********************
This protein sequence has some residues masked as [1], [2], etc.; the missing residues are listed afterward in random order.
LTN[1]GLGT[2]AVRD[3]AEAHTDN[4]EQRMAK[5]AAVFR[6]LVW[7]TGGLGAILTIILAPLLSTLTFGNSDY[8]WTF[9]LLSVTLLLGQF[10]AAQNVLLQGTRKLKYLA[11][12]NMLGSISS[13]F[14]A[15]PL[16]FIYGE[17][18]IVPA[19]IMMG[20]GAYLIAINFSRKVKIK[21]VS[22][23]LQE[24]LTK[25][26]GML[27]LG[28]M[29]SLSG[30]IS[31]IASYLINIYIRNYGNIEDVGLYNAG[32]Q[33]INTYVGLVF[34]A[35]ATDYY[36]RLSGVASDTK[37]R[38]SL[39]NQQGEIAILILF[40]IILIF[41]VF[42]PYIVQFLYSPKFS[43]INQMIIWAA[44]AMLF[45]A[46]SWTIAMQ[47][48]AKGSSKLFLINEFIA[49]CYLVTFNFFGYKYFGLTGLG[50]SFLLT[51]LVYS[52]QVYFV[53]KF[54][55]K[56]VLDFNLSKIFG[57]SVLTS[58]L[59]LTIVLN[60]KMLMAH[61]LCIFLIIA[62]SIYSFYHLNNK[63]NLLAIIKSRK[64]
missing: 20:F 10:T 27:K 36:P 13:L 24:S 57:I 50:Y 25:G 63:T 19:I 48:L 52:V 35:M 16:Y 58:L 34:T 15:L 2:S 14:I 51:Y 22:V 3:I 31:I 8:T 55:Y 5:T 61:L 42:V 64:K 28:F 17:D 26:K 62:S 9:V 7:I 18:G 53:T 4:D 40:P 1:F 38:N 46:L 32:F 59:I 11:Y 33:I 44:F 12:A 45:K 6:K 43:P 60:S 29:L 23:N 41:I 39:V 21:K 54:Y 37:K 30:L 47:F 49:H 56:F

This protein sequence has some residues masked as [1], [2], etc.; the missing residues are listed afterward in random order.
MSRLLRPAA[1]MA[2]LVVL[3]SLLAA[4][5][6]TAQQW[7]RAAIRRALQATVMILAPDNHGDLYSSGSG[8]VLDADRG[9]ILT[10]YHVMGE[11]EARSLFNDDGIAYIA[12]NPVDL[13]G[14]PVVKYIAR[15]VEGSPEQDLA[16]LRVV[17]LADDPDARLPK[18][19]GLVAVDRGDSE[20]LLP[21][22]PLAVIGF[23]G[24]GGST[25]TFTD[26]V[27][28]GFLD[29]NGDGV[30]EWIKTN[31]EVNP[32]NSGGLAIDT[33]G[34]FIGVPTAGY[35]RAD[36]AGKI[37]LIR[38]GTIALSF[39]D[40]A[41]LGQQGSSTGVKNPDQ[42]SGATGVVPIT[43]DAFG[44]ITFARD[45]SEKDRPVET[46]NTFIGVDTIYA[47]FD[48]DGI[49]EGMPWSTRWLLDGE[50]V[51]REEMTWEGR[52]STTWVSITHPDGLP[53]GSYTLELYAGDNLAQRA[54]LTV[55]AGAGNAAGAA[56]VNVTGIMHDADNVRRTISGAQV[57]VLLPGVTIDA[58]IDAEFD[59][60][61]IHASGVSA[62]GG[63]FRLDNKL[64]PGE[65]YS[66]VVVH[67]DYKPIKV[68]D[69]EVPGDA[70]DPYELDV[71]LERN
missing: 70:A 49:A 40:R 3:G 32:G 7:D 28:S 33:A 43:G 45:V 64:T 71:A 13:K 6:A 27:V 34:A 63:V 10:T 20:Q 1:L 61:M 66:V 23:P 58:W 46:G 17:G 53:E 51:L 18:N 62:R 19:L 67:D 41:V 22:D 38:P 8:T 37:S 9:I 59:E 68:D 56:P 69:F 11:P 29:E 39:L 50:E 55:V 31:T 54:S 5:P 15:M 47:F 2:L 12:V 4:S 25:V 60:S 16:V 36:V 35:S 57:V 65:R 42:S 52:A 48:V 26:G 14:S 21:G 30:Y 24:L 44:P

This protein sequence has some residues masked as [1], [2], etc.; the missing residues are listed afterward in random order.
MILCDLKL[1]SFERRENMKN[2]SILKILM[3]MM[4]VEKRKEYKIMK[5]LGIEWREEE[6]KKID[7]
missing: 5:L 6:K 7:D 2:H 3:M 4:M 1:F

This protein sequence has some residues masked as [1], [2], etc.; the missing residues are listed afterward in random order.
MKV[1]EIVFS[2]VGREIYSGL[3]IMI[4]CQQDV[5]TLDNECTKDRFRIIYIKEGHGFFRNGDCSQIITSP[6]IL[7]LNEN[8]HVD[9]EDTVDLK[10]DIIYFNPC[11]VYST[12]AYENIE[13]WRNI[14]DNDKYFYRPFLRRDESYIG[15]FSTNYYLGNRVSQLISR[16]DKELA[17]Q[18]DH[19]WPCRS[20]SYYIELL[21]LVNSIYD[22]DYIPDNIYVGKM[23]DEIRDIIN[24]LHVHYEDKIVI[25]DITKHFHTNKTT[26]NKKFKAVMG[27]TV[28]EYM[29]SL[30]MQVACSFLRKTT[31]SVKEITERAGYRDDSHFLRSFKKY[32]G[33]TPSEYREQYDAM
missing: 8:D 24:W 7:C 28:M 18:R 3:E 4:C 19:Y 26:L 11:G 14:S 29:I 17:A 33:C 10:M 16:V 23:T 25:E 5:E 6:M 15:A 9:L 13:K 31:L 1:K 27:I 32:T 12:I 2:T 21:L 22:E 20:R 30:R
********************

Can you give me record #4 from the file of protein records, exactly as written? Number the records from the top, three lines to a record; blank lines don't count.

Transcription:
This protein sequence has some residues masked as [1], [2], etc.; the missing residues are listed afterward in random order.
MKV[1]EIVFS[2]VGREIYSGL[3]IMI[4]CQQDV[5]TLDNECTKDRFRIIYIKEGHGFFRNGDCSQIITSP[6]IL[7]LNEN[8]HVD[9]EDTVDLK[10]DIIYFNPC[11]VYST[12]AYENIE[13]WRNI[14]DNDKYFYRPFLRRDESYIG[15]FSTNYYLGNRVSQLISR[16]DKELA[17]Q[18]DH[19]WPCRS[20]SYYIELL[21]LVNSIYD[22]DYIPDNIYVGKM[23]DEIRDIIN[24]LHVHYEDKIVI[25]DITKHFHTNKTT[26]NKKFKAVMG[27]TV[28]EYM[29]SL[30]MQVACSFLRKTT[31]SVKEITERAGYRDDSHFLRSFKKY[32]G[33]TPSEYREQYDAM
missing: 8:D 24:W 7:C 28:M 18:R 3:E 4:C 19:Y 26:L 11:G 14:S 29:I 17:A 33:C 10:M 16:V 23:T 25:E 5:E 6:M 15:A 9:L 13:K 31:L 1:K 27:I 32:T 12:I 2:T 21:L 22:E 20:R 30:R